Many K-State students and faculty noticed a problem with the newly installed crosswalk signals on the outskirts of campus. They didn’t work.
One such student was Stephen Lachky, freshman in environmental design studies.
“I’ve had a few close calls when crossing the streets late at night because drivers just didn’t realize people were trying to cross,” Lachky said. “It’s frustrating to deal with, for the drivers and the walkers.”
The K-State Student Governing Association, through a committee led by Robert Swift, sophomore in psychology, pinpointed the source of the defective lights, and has handled the situation. The reason the crosswalk signals, purchased and installed last spring and summer, were not turning on when activated by the pedestrian button, was simply faulty parts. The lights were procured from a company based out of Wichita, and the company has admitted its fault and issued an apology for the lights not functioning properly, Swift said. Members of SGA said they also would like to extend their apologies to the student body.
“Government relations apologizes for the lights not working, as well as the miscommunication,” Swift said. “There have been accidents caused by the lack of working crosswalk signals, and we want to make sure everybody is aware and knows how to use the new lights.”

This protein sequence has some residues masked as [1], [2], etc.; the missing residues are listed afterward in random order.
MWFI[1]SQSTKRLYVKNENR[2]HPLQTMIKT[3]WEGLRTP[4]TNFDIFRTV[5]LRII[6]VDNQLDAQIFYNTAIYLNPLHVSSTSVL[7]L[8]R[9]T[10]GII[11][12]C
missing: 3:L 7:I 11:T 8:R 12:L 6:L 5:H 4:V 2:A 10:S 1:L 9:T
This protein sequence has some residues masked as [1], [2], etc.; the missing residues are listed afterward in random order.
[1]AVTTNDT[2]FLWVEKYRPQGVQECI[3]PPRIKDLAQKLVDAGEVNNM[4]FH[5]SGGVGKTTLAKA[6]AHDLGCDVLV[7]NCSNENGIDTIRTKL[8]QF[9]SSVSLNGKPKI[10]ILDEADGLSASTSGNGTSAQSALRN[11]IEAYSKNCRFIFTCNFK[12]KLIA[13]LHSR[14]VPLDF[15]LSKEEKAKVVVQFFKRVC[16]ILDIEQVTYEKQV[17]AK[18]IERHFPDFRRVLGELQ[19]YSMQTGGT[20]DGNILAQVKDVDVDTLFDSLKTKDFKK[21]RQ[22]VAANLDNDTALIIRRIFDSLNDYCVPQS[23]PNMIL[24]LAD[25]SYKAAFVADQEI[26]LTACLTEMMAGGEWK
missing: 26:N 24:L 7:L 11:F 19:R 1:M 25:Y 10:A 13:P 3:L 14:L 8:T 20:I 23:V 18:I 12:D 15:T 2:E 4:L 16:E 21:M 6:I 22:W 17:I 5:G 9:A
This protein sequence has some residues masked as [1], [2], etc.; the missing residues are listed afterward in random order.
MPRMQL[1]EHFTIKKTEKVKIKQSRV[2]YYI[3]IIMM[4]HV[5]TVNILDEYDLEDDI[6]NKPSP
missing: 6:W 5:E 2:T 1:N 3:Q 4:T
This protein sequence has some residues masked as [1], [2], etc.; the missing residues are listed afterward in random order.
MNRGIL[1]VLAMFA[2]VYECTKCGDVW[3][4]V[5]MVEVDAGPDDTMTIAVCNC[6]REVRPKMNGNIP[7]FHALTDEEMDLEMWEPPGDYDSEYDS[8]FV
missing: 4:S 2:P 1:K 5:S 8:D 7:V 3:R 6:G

Because the crosswalk signals are under warranty, the company is replacing the faulty parts free of charge. The new parts were shipped in last week, and crews immediately went to work on the lights. One crosswalk signal on College Avenue, near Bramlage Coliseum, was completely replaced, while the two lights near Goodnow Hall and several others located off of Manhattan Avenue only needed to have a few defective parts changed out, Swift said.
“All of the lights around campus are now up and working,” Swift said. “We hope this helps cut down on some of the confusion.”
Debbie Berry, an engineering aid specializing in traffic, helped conduct numerous studies up and down Manhattan Avenue in 2000. The research groups completed studies involving speeds and volumes, as well as pedestrian studies. They originally conducted the studies in the 1990s, and helped to make the corner of Vattier and Manhattan Avenue a pedestrian haven, Berry said.
Berry also said the faulty part mix-up was purely accidental, and the university is not blaming the selling company.
Students who have had issues with the crosswalk signals expressed relief that SGA has fixed the situation.
“I think replacing the broken lights will really help cut back on accidents, especially at night,” said Tyler Johnson, sophomore in computer science.
“I live off-campus, so I’ve really had to deal with this problem walking and driving. It will be great to not have to worry about it.”